Portugal has been removed from the UK’s green list for foreign travel – while no other countries have been added.
The southern European nation will be removed from the green list and added to the amber list from Tuesday, June 8, transport secretary Grant Shapps.
For people currently on holiday in Portugal, if they do not return before the changes are brought in, they will be forced to self-isolate at home for 10 days.
This comes as part of the government’s update on foreign travel with reports also revealing that no countries have been added to the green list.
As coronavirus cases are on the rise in parts of the UK, this morning cabinet ministers met with the Joint Biosecurity Centre (JBC) and an official announcement was made shortly before 4.30pm.
Mr Shapps raised concerns about the so-called Nepal variant as he made the announcement.
He said: "I want to be straight with people, it’s actually a difficult decision to make, but in the end we’ve seen two things really which caused concern.
“One is the positivity rate has nearly doubled since the last review in Portugal and the other is there’s a sort of Nepal mutation of the so-called Indian variant which has been detected and we just don’t know the potential for that to be vaccine-defeating mutation and simply don’t want to take the risk as we come up to June 21 and the review of the fourth stage of the unlock."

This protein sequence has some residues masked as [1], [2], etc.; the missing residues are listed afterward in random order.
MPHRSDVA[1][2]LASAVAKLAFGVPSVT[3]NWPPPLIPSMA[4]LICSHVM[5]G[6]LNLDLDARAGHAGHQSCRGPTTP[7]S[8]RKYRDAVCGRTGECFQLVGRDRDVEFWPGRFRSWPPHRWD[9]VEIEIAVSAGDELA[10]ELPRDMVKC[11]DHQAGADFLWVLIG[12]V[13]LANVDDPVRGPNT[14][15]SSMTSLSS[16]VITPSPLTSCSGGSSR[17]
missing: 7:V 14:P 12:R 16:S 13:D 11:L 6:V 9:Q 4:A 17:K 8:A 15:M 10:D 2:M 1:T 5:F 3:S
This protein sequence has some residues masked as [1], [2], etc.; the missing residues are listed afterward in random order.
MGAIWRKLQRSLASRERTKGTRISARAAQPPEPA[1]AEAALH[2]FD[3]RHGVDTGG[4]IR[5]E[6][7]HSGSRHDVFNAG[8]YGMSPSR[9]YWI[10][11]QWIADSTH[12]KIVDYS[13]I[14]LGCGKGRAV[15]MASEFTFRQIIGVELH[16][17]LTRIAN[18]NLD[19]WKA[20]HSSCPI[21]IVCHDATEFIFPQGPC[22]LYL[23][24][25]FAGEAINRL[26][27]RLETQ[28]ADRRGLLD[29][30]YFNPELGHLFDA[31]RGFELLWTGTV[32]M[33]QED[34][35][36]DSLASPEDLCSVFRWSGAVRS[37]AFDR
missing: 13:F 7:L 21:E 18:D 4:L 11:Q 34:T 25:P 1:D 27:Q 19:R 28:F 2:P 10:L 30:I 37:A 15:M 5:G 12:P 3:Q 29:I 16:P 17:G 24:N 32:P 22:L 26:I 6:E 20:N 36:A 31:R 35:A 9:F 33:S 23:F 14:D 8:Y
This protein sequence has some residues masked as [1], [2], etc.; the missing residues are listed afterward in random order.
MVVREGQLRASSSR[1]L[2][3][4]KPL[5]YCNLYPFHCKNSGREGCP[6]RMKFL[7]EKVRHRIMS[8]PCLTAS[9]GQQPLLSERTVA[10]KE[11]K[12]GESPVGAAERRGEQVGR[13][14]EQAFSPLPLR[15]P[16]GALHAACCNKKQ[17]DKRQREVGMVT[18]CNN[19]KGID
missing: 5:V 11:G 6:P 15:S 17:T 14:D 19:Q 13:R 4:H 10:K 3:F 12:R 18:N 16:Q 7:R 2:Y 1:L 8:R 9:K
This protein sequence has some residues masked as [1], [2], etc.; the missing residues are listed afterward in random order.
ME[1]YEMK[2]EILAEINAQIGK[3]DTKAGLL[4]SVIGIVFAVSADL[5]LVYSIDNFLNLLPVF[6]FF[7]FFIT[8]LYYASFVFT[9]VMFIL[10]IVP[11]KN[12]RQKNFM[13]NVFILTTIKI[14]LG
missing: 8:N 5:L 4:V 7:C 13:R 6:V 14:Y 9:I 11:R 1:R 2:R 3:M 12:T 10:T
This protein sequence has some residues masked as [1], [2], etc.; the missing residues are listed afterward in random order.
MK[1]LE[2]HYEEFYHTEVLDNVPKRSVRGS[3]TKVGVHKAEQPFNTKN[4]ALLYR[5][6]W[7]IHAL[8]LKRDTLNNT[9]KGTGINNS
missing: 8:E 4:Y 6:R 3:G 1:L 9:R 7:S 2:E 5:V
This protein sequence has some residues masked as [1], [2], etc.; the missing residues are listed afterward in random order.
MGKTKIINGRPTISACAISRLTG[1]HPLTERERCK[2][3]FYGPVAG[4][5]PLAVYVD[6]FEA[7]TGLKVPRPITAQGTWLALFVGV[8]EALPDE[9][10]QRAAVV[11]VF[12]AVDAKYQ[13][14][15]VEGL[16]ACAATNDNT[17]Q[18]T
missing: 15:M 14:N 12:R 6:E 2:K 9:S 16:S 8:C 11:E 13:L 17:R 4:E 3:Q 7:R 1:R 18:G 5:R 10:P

Reacting to the news, easyJet chief executive Johan Lundgren said: "This shock decision to add Portugal to the amber list is a huge blow to those who are currently in Portugal and those who have booked to be reunited with loved ones, or take a well-deserved break this summer.
"With Portuguese rates similar to those in the UK it simply isn’t justified by the science.
"And to add no more countries to the green list when most of Europe’s infection rates are on a downward trend and many places with low infection rates below that of the UK, such as the Balearics with a current rate of 33 in 100,000 and Malta, with just 12 in 100,000, this makes no sense.
"Especially when domestic travel is allowed within the UK, despite a number of cities having infection rates 20 times greater than much of Europe."
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